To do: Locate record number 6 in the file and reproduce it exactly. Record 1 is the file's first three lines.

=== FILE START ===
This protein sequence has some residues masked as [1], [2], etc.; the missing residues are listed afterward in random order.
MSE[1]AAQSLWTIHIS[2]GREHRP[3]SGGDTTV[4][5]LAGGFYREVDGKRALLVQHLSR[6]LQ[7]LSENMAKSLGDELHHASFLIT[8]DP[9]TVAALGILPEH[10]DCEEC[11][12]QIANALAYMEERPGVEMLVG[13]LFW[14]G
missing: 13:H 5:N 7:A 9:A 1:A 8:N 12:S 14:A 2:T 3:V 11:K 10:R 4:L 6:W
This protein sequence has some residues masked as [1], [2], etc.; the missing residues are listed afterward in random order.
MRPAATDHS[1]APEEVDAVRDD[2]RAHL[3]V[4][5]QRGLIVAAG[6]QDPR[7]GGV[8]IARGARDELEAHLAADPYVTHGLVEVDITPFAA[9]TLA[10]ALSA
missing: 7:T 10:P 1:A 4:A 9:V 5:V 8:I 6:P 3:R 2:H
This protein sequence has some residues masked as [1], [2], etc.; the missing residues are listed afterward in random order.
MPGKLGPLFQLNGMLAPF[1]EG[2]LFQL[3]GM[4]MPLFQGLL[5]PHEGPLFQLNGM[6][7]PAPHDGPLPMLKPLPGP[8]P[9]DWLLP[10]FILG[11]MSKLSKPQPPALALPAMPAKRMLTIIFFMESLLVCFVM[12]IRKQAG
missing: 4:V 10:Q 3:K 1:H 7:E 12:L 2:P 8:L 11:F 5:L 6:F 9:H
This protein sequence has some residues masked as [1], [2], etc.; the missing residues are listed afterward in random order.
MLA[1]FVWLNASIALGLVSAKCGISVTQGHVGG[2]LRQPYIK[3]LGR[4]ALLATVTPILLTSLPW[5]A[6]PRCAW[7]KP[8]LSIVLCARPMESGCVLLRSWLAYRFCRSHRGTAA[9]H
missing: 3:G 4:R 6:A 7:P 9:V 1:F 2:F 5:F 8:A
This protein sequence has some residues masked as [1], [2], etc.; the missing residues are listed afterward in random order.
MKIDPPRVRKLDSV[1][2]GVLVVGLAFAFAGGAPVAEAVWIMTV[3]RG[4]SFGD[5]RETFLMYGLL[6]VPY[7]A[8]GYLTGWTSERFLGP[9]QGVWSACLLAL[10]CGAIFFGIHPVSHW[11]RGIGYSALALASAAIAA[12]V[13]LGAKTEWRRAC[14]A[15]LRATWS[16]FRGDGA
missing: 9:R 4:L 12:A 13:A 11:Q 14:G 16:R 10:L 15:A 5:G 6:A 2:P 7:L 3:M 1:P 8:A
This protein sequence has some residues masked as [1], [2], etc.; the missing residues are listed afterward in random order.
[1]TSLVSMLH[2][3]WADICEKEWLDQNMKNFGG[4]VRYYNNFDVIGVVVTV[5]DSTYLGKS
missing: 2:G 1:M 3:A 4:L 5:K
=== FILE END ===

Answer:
This protein sequence has some residues masked as [1], [2], etc.; the missing residues are listed afterward in random order.
[1]TSLVSMLH[2][3]WADICEKEWLDQNMKNFGG[4]VRYYNNFDVIGVVVTV[5]DSTYLGKS
missing: 2:G 1:M 3:A 4:L 5:K